We cannot continue to mindlessly extract groundwater without realising how that is destroying the resource itself, as also the rivers that both feed and are being fed by it. We cannot go on building dams without being mindful of what that could mean for the very integrity of India’s monsoon cycle. We cannot continue to destroy our catchment areas and still hope for our rivers to survive and sustain us. If our river basins survive, we also will. Otherwise like many great river valley civilisations of the past, we too will perish! (Shah et al, 2021b)
Do yields decrease while switching to NF?
The term ‘yield’ is seen as grain/ specific product yield in the Green Revolution paradigm. In NF – yield is the total above and below ground biomass. Though there is no systematic study using large sample on the subject, several anecdotal experiences suggest higher biomass yields and higher net incomes to farmers. (need to look at references). Yield in terms of grain yield ‘per acre’ is only a partial measure in NF. The contribution to ecosystem improvement is highly valued in NF, total contribution to the ecosystem i.e. yield ‘per system’ or per landscape or ‘system productivity’ is a right measure of productivity of natural farming. Increase or decrease in Grain yields while switching to NF depends on the base yields. Where base yields are low – for e.g., under low external input use scenarios in drylands or tribal areas – NF is observed to have high yield increments. If the base situation is in high chemical input use – high productivity scenario the grain/ product yields might reduce; while the net income may be even or higher. The quantum of change may differ on the practices adopted, soil fertility levels, choice of crop amongst others.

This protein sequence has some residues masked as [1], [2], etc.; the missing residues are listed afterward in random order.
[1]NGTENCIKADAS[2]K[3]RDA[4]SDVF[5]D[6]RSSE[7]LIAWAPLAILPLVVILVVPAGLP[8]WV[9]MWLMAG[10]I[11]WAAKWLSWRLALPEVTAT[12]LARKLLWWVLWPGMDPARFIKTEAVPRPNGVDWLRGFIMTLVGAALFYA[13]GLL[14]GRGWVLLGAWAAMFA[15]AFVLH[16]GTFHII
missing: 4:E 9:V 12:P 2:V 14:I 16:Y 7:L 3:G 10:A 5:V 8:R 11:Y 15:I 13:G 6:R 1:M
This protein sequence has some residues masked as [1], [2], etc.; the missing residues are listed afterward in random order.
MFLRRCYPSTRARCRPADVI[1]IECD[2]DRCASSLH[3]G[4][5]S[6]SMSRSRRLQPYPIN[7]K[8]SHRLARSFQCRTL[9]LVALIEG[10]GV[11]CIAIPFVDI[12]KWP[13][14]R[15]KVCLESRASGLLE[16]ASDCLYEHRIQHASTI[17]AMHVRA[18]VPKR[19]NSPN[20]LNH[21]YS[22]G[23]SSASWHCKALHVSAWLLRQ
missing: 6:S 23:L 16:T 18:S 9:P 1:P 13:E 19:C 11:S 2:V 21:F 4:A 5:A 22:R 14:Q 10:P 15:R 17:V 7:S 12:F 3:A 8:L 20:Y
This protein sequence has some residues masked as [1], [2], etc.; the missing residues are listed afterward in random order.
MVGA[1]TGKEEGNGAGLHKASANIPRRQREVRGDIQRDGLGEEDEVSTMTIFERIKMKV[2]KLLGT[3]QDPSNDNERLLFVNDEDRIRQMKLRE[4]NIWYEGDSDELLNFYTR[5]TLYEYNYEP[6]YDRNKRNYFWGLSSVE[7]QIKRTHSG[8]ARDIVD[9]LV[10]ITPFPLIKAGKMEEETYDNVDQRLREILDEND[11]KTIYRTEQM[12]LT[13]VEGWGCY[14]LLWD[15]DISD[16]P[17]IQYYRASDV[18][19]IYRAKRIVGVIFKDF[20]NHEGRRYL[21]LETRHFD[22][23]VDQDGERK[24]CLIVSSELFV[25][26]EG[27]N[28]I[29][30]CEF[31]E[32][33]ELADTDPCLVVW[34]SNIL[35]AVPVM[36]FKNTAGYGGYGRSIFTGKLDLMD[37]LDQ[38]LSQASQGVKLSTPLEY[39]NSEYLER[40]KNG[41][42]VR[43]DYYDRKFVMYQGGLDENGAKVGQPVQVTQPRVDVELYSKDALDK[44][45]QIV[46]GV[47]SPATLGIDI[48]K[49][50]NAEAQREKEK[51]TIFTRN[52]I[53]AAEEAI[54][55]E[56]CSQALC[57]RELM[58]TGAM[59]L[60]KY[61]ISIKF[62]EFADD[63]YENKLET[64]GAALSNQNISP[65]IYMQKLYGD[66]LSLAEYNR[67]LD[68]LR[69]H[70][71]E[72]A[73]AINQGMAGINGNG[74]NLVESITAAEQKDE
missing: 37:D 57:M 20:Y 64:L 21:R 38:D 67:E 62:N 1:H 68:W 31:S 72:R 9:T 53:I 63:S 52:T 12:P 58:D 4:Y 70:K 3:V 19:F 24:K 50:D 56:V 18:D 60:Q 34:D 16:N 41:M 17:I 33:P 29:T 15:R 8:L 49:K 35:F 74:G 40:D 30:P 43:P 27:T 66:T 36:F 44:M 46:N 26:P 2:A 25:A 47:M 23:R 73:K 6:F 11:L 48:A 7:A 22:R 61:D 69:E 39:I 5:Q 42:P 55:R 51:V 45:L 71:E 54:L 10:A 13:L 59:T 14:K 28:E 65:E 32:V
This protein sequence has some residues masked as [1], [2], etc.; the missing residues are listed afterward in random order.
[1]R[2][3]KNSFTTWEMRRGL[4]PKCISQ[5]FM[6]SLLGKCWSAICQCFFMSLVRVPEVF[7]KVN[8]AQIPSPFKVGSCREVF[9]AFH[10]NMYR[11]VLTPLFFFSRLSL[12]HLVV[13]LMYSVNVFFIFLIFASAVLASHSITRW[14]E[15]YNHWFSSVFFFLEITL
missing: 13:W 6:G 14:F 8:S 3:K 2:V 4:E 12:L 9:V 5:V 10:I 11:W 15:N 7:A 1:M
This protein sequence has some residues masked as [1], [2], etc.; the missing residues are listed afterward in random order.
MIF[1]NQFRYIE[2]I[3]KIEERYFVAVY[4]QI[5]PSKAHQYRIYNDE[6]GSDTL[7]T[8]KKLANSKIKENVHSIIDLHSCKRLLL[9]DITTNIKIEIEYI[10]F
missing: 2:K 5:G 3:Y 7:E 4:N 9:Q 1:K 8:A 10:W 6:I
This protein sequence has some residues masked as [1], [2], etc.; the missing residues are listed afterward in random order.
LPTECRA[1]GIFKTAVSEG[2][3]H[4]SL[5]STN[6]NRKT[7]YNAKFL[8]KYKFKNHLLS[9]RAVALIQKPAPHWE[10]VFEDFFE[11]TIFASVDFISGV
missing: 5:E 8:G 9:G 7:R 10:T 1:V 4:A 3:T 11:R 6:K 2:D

How many crops are possible in one year with NF?
In principle, one can grow crops year-round with NF, but this depends on the climate , farmer’s conditions and the resources she can command. Recent experiments by Rythu Sadhikara Samstha (RySS) suggest that usage of Pre Monsoon Dry Sowing (PMDS) allows year-round cultivation in rainfed areas as well enabling usage of all forms of moisture for crop growth.
What are the regulations on processing of natural food?
Natural food should strive to be chemical free, have less food miles, and should have less added preservatives. The FSSAI mandates two main types of framework to be called organic- Participatory Guarantee System (PGS) implemented by the Ministry of Agriculture and Farmers Welfare and National Programme for Organic Production (NPOP) implemented by Ministry of Commerce and Industry. Details of regulations can be found in Food Safety and Standards (Organic Food) Regulations, 2017 published by FSSAI. As on date there is no special certification available for ‘natural’ food.